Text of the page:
Sheffield libraries latest on the block in UK library cull
September 18, 2013 | 1:52 pm
Libraries in Sheffield in northern England are the latest to face the ax under the local council’s library review, as local authorities across the UK continue to cut into their library services. According to Sheffield City Council: “We cannot afford to provide the same level of financial support for Libraries as we have in the past. We need to make a saving in the library budget of £1.669 million [$2.66 million] for 2014/15 and 2015/16.”
One common factor in these nationwide service cuts is that the councils usually do not explain why they cannot afford to provide the same level of financial support. If funding is being cut, it must be the result of policy decisions further up or elsewhere: What are they and what motivates them? Also, notice the wording here: “financial support.” Is it just me, or is there an inference here that libraries are somehow something external to the local council services that can be funded independently, rather than part of their core responsibilities to their citizens?
Sheffield residents clearly think so. According to local newspaper The Star, “more than 13,000 signatures have now been collected on a petition against library closures.” One opposition councilor quoted in the newspaper attributes the scale of the targeted library closures to office revamps and “other pet projects” of the Labour-dominated council. The paper also claims that Sheffield City Council has refused to disclose exactly which libraries in the city are targeted for closure, or to reveal which volunteer and other groups it has been in talks with, for fear of prejudicing negotiations.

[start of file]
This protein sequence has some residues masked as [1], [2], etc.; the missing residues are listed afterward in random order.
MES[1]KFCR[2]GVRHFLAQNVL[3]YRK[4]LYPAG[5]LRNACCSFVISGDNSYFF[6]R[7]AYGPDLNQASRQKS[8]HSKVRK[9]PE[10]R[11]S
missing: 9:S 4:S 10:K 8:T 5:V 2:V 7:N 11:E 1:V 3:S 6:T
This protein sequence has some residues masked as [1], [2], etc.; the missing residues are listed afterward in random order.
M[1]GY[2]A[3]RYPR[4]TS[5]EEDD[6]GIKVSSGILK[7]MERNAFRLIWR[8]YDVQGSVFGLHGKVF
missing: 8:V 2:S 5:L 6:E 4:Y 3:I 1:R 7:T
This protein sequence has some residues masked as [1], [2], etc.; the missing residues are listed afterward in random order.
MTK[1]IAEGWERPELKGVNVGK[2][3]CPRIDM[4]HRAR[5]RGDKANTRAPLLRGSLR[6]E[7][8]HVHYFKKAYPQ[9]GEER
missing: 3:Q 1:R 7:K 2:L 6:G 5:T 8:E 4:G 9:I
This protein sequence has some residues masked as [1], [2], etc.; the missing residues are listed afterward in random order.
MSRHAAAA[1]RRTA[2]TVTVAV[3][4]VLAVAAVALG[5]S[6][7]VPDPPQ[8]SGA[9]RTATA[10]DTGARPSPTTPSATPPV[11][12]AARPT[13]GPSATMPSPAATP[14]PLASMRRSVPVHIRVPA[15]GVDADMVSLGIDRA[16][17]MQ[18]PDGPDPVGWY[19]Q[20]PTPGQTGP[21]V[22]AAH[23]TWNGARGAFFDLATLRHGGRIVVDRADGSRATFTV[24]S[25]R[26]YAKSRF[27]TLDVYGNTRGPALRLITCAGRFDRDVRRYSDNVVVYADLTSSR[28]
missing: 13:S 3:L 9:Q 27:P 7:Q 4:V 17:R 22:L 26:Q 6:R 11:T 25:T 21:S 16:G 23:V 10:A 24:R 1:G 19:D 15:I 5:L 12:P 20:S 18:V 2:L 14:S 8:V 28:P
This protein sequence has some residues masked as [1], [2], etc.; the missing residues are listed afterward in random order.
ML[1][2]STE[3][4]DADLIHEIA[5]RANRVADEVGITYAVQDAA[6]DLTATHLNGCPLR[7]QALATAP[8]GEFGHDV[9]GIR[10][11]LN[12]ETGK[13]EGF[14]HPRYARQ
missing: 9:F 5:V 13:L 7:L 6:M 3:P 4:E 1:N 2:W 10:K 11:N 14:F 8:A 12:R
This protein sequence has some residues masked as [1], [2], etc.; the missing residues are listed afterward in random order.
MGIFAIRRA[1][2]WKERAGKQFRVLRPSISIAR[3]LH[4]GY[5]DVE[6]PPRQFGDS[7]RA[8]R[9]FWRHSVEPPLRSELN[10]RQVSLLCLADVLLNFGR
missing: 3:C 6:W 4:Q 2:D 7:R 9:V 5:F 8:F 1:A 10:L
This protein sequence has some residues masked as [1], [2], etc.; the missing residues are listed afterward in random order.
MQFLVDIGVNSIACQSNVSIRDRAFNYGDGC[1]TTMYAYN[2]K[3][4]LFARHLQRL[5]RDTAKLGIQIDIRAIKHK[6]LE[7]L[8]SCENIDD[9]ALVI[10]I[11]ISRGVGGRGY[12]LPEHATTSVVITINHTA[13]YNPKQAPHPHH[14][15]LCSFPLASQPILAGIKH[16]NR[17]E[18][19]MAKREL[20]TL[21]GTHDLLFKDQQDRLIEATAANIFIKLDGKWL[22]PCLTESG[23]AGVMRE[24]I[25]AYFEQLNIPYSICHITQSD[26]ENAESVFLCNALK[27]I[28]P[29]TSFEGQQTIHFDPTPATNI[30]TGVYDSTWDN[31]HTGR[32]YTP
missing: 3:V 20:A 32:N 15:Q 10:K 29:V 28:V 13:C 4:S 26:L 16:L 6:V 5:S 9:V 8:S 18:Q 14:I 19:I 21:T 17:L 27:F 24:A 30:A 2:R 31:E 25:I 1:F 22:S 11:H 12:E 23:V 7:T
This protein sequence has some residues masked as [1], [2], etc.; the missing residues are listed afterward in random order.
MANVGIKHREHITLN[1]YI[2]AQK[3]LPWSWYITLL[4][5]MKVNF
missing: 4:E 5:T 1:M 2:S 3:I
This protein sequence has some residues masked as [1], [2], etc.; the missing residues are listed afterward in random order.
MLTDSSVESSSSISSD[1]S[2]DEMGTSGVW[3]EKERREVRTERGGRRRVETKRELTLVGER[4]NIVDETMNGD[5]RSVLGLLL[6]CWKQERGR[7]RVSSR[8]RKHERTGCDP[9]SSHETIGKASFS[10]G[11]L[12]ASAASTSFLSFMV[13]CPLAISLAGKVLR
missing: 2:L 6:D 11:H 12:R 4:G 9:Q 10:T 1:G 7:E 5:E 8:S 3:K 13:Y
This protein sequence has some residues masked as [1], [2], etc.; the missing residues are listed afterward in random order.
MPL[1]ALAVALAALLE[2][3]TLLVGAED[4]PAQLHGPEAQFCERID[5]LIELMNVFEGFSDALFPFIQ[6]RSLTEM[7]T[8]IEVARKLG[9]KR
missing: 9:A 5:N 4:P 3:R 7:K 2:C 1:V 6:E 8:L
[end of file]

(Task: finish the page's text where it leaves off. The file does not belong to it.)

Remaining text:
As has been noted in other similar cases across the UK, the central government is sliding between the gaps in the regulations covering British library services, using their locally funded structure as a fig-leaf to hide its failure to honor formal obligations to provide proper libraries nationwide. Furthermore, as even Sheffield City Council admits: “The way people use library services in Sheffield is changing. The introduction of new technology has brought in new customers and a demand for new services, whilst at the same time we are experiencing a decline in book borrowing.” This surely requires investment for the future, not cutbacks.
With some British librarians campaigning for a vote of no confidence in their ultimate overlord, Ed Vaizey, I doubt there’s much chance of improvement at the central government level for now.